2. I would like to know if you have recommendations/a program for someone wishing to complete the Delta but starting from being unfit and with very poor endurance (physically and mentally). What would be the timeframe that you would expect for someone to train to complete this (extreme goal, I know), if he is: (a) not young; (b) moderately out of shape; (c) an extreme hardgainer in every sense (ie, very little progress noted in fairly long periods of regular exercise); and (d) willing to do whatever it takes to improve in every sense?

  3. I’m 47 and and just did my first tough mudder. I loved training for it especially my team getting together for trail runs. I was never a runner and found I actually somewhat enjoyed it. The problem I have is my it band creating lot of pain after mile 3 or 4. I would like to do more running and more races but I am worried this problem will keep me from doing that. I found a band for my knee helped but I still got a lot of pain in my hip. Any tips on running? Or am I too old lol.

  4. Hi ben,

    Just read ur amazing post.. Thanks for sharing it with us. I just finished my first Spartan sprint race, although the wr a lot of flaws in my training and preparation still I managed to complete it. But now I’m looking forward for Spartan super race. But this time I want to be fully prepared for it. Do u have any YouTube videos showing us the workouts and the routine u did for preparing yourself for the race?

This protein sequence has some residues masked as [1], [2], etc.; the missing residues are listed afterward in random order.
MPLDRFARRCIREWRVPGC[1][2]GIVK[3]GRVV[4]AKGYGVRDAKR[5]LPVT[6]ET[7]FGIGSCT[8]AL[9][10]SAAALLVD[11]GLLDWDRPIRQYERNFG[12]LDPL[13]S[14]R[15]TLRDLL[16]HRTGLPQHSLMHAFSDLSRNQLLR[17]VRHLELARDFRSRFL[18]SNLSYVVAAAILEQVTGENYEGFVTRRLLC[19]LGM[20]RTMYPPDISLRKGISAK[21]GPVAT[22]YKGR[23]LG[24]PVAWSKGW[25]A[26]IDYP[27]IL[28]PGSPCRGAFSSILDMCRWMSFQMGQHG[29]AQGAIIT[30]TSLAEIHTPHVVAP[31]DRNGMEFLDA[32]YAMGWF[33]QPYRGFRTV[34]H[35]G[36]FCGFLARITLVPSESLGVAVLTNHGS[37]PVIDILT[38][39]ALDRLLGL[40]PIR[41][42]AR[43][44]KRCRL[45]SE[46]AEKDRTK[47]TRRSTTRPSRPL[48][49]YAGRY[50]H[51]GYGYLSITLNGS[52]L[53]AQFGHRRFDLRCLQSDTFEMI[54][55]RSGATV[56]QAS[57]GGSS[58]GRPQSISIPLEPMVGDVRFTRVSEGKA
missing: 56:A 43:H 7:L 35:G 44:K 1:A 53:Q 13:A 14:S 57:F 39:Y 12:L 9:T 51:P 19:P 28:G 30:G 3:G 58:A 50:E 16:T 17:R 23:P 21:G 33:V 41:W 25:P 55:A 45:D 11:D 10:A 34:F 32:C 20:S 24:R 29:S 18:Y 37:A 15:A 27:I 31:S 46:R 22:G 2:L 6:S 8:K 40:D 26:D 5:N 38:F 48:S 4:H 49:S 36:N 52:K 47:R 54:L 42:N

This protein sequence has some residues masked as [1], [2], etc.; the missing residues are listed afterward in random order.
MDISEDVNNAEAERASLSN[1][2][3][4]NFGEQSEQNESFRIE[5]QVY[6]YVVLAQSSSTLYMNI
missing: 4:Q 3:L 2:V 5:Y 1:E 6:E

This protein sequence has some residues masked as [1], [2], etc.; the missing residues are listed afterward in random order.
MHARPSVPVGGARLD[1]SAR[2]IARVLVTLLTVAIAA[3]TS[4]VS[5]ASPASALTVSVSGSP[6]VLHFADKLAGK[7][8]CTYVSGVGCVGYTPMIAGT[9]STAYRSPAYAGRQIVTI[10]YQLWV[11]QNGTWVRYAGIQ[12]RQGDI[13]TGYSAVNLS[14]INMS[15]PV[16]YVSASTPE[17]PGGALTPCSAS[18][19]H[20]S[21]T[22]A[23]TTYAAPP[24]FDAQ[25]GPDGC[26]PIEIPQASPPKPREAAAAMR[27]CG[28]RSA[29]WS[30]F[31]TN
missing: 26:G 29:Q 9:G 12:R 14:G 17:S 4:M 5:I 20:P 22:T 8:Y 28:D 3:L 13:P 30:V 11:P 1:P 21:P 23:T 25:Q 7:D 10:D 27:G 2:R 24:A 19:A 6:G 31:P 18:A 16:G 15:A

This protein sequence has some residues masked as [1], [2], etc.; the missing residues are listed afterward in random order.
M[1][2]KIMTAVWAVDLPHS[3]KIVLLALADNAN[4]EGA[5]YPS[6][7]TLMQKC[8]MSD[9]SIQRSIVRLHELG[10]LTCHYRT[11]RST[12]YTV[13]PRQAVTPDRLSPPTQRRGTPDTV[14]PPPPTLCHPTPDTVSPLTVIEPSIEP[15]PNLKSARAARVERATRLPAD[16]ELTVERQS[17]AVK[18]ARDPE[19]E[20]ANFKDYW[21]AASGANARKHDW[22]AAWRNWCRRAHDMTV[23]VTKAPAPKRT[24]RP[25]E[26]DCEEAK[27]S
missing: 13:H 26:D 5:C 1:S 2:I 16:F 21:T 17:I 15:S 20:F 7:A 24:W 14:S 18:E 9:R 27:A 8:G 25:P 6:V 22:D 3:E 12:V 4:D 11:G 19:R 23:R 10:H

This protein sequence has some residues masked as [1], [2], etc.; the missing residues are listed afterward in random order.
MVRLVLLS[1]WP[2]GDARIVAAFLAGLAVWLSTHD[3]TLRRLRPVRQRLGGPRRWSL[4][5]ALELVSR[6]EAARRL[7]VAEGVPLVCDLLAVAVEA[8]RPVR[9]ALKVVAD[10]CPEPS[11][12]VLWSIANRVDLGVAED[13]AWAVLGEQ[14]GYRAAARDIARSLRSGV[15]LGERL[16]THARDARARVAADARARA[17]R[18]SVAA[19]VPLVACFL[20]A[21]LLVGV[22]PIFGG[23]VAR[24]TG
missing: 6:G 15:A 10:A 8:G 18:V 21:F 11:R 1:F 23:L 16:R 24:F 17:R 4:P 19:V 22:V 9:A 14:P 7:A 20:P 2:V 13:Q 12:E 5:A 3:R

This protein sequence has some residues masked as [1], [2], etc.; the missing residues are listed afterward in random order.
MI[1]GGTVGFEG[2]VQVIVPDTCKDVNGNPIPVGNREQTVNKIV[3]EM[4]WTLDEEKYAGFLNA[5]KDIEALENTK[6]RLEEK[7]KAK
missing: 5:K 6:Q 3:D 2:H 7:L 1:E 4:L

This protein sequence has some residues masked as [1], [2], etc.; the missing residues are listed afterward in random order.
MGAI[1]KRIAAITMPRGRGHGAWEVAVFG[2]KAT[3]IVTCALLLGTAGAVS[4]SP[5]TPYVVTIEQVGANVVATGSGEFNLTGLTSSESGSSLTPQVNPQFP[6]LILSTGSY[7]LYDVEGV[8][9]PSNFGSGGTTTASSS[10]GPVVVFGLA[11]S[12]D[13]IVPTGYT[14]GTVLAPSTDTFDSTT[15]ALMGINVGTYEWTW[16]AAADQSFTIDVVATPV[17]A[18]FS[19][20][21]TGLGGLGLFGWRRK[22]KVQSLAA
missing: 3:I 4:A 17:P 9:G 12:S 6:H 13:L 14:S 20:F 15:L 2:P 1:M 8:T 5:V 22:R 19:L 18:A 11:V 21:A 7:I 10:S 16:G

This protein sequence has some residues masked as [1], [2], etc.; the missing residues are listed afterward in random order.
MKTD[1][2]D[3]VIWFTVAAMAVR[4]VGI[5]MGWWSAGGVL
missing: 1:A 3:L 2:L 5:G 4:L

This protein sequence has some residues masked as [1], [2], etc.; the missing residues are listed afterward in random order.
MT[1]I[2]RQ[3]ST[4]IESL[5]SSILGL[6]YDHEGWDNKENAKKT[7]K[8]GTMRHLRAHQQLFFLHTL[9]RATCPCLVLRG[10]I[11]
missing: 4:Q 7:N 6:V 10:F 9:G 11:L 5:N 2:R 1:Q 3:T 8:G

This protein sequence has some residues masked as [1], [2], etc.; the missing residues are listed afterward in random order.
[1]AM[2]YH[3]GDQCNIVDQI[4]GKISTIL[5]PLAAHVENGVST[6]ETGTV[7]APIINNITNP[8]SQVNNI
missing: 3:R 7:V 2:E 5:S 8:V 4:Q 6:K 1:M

5. Ben,

    Your appreciation for the SPARTAN lifestyle is noteworthy. However, such races and events are beyond the physical and/or financial capability of 95% of your readers.

    I find myself growing less and less interested in your site. I hope I’m alone in that observation.

    1. Hi Bill,

      I disagree with your thought that many people are not physically/financially capable of completing a Spartan Race. Especially 95% of Ben’s readers.

      I’ve competed in many Spartans over the past three years and have run along side people that are overweight, out of shape, and even missing limbs. It’s extremely inspiring.